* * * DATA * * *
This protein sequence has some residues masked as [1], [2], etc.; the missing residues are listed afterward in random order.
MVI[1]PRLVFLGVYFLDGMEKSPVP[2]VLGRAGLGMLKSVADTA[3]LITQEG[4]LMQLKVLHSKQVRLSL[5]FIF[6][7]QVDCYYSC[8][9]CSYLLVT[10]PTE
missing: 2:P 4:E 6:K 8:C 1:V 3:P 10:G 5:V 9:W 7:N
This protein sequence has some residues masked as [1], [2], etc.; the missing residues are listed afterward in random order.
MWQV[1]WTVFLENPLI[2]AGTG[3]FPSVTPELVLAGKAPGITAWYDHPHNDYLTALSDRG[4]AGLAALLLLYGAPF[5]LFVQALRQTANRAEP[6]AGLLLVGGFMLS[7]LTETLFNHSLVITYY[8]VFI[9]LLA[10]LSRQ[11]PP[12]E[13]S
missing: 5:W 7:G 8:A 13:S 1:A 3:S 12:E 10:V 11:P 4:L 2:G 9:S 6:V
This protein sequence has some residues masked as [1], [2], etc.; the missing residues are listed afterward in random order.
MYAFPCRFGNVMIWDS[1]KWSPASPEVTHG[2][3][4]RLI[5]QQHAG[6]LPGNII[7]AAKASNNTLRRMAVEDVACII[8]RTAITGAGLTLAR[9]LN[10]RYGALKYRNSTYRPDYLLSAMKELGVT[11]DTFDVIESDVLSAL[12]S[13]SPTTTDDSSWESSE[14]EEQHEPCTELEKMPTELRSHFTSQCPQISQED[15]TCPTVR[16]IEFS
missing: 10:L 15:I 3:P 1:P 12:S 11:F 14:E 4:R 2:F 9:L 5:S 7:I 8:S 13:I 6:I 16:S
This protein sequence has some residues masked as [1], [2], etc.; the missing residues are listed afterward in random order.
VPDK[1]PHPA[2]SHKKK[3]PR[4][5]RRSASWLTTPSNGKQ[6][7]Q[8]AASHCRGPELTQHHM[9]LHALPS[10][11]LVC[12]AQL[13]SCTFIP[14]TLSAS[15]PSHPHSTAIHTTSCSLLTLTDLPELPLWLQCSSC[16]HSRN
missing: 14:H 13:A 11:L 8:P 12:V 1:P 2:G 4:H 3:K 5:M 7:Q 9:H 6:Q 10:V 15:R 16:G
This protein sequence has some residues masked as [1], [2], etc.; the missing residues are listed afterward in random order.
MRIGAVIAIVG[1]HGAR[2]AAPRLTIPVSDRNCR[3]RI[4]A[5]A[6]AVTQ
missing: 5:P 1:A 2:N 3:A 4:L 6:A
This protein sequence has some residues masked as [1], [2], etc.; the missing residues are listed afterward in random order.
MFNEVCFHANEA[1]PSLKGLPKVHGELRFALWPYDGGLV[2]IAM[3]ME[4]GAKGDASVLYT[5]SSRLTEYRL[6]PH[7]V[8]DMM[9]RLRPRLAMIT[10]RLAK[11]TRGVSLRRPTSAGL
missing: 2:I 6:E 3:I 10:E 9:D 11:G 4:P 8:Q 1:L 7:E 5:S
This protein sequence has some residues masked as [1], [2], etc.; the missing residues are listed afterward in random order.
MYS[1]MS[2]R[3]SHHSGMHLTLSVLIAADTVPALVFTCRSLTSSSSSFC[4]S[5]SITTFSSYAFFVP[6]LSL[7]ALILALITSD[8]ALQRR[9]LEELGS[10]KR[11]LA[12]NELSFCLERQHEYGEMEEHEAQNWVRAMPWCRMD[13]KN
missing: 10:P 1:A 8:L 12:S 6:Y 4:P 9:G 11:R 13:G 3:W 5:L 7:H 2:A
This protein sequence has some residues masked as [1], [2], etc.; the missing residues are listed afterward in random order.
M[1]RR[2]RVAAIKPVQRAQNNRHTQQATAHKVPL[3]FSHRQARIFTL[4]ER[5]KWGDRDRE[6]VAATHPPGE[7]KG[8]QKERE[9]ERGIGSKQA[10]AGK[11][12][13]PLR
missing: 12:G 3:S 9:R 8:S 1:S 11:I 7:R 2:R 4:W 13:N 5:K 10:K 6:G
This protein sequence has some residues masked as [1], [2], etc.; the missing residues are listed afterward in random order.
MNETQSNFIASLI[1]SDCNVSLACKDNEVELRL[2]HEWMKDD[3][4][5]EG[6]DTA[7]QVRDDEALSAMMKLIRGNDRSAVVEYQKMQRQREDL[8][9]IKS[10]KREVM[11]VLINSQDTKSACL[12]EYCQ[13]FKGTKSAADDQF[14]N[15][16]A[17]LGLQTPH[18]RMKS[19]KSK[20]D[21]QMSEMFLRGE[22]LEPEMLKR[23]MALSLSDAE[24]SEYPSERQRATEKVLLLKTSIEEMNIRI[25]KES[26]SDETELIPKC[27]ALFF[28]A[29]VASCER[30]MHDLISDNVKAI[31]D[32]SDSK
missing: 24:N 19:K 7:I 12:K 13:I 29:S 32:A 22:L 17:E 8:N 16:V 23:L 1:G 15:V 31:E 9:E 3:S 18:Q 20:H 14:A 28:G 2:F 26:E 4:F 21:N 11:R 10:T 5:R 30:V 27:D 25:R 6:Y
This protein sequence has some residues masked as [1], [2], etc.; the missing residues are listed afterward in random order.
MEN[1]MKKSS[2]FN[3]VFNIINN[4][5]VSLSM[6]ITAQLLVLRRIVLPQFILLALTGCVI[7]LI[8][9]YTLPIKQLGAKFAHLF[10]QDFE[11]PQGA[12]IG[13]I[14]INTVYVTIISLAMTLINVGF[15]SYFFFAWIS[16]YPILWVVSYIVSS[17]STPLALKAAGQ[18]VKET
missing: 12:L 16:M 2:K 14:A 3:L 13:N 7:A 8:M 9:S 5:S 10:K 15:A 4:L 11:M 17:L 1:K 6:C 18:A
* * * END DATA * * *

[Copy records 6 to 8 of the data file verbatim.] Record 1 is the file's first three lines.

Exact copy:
This protein sequence has some residues masked as [1], [2], etc.; the missing residues are listed afterward in random order.
MFNEVCFHANEA[1]PSLKGLPKVHGELRFALWPYDGGLV[2]IAM[3]ME[4]GAKGDASVLYT[5]SSRLTEYRL[6]PH[7]V[8]DMM[9]RLRPRLAMIT[10]RLAK[11]TRGVSLRRPTSAGL
missing: 2:I 6:E 3:I 10:E 9:D 11:G 4:P 8:Q 1:L 7:E 5:S
This protein sequence has some residues masked as [1], [2], etc.; the missing residues are listed afterward in random order.
MYS[1]MS[2]R[3]SHHSGMHLTLSVLIAADTVPALVFTCRSLTSSSSSFC[4]S[5]SITTFSSYAFFVP[6]LSL[7]ALILALITSD[8]ALQRR[9]LEELGS[10]KR[11]LA[12]NELSFCLERQHEYGEMEEHEAQNWVRAMPWCRMD[13]KN
missing: 10:P 1:A 8:L 12:S 6:Y 4:P 9:G 11:R 13:G 3:W 5:L 7:H 2:A
This protein sequence has some residues masked as [1], [2], etc.; the missing residues are listed afterward in random order.
M[1]RR[2]RVAAIKPVQRAQNNRHTQQATAHKVPL[3]FSHRQARIFTL[4]ER[5]KWGDRDRE[6]VAATHPPGE[7]KG[8]QKERE[9]ERGIGSKQA[10]AGK[11][12][13]PLR
missing: 12:G 3:S 9:R 8:S 1:S 11:I 7:R 2:R 4:W 13:N 5:K 10:K 6:G